by Laura Jacobs
“I DON’T B. is with HAVE Mozart to tell and you Tchaikovthat Mr. sky and Stravinsky,” Lincoln Kirstein said at a New York City Ballet matinee on Saturday, April 30, 1983. No direct mention of death. “I do want to tell you how much he valued this audience ... [a] marvelous, supportive, cohesive family who understands the family that’s about to perform now.”
For George Balanchine—choreographer, ballet master, and co-founder of City Ballet—meaning, like dancing, was never set, never static. Kirstein’s euphemisms were a nod to Balanchine’s own kind of communication—his penchant for answering questions with fables, pleas with parables, boos with beatitudes. Everything flowed into something else. An example: Balanchine would often choose a perfume for a ballerina by which to define her essence and denote her presence within the theater, thus casting his dancers as fragrance, as air, as life.
What happened the day Balanchine stopped breathing? As Kirstein implied in his curtain speech, Mr. B. was merely elevated. The small, elegant man with the high-curved brow had always looked down his Georgian nose, and now he would be doing the same thing in heaven. And in the ten years since his death, heaven is where he has stayed. Regardless of their religious beliefs, City Ballet fans and dancers continually refer to Balanchine as being “up there.”
In an era quick to deconstruct genius, Balanchine’s reputation has remained unsullied. Tell-alls have been written by dancers who would know, yet they have had nothing very rebellious to tell. The petty slights are just that—petty—when viewed next to portrayals of the master’s wit and calm as a director, the fire-and-ice poetry of his art. The real story is apparent in the
larger metaphor these books share. Gelsey Kirkland’s Dancing on My Grave (1986) took the psychosexual route: Balanchine was the cold father to her needy daughter. Suzanne Farrell’s Holding On to the Air(1990) was blithe-spirited, she the Broadway ingenue to his deep-pocketed Daddy-O. Edward Villella’s book was biblical: he called it Prodigal Son (1992), and guess who the patriarch was. Meanwhile, Balanchine’s four wives, all of them still living, have been as discreet as painted saints.
Balanchine as deity always made sense within the company. City Ballet was founded by and for him; its ballets were of his making, its dancers were cultivated to his taste, his whim was law. But even outside the company Balanchine is quoted like Scripture. For dance critics and scholars, most of whom are in agreement that he is the greatest choreographer who ever lived, time might be measured B.Mr.B. and A.Mr.B. A chart could be drawn up plotting where dance critics fall in the famous five stages of grieving. The New York Times, for instance, with its annual insistence that the dancing at City Ballet is better than ever, when everyone knows that it is less than it was, is clearly in Denial.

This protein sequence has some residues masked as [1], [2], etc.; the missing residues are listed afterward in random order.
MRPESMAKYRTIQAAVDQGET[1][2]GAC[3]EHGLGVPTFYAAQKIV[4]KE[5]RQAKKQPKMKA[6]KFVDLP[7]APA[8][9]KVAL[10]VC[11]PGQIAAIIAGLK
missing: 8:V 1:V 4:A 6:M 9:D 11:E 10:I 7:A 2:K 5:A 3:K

Elsewhere, Bargaining has filled the years. The black hole left by Balanchine’s death was so unthinkable that critics scanned the skyline for a star, and choreographers like Peter Martins (Balanchine’s successor at City Ballet), Mark Morris, and even Twyla Tharp have been lionized—though when their work has been less Balanchinian and more their own, disappointed fans have phased back into Anger. In some quarters there is Acceptance. Hard-line “manes” (short for “balletomanes”) have gone to City Ballet with lowered expectations, or stopped going altogether. The great critic Arlene Croce, tenured at The New Yorker, publishes so infrequently that her reviews have begun to read like dismayed bulletins from the beyond. Other dance critics are boning up on theater and music, or writing about recipes. Having arrived a half generation late to the scene but soon enough to see the company under Balanchine’s spell, I swing between impatience with the solemnity and solemnity itself.
Beginning May 4, City Ballet marks the tenth anniversary of Balanchine’s departure to join “Mozart and Tchaikovsky and Stravinsky” with a Balanchine Celebration—eight weeks of programming including seventy-three of the master’s 425 works, in roughly chronological order. The industry of the preparations, however, does not unmix the emotions in the hearts of City Balletomanes—fervor, despair, loyalty, and malaise. In the language of arts marketing, the tenth anniversary is the first you can reasonably retail. In the language of Hallmark, the tenth is tin. But in the amorphous language of City Ballet, isn’t “celebration” just another euphemism? Might not “retrospective” be a better word? Is Balanchine “with” us, watching us? Or what?
THE DECADE has witnessed a passionate reaction to a loss unique in the history of the performing arts. It isn’t just that Balanchine was one of those rare and blessed artists who create freely over a long life and are recognized before bitterness sets in; it could be argued that he was the only artist ever to create an audience capable of understanding that his art depended upon his being alive. This audience understood the catch—that dance is ultimately atmosphere, a discipline with a distinctly problematic relationship to posterity. Balanchine himself said, quoting Mayakovsky, “I am not a man but a cloud in trousers.” The music of Mozart or the cutouts of Matisse or the films of Bergman: all retain the master’s touch. A ballet, once its choreographer is no longer there to superintend the details, is vulnerable to dancers who drop steps, coaches who change tone, directors who sideline the dance.
So fans went nightly to Balanchine’s theater and joined their lives with the life of the company. Like opera buffs, yes, but unlike them in that Balanchine’s view of the world—his choreographic vistas and convictions—was just as important as his ballerinas. It wasn’t Massenet on Monday, Tippett on Tuesday, Wagner on Wednesday; it was Balanchine, Balanchine, Balanchine. And it was more than that.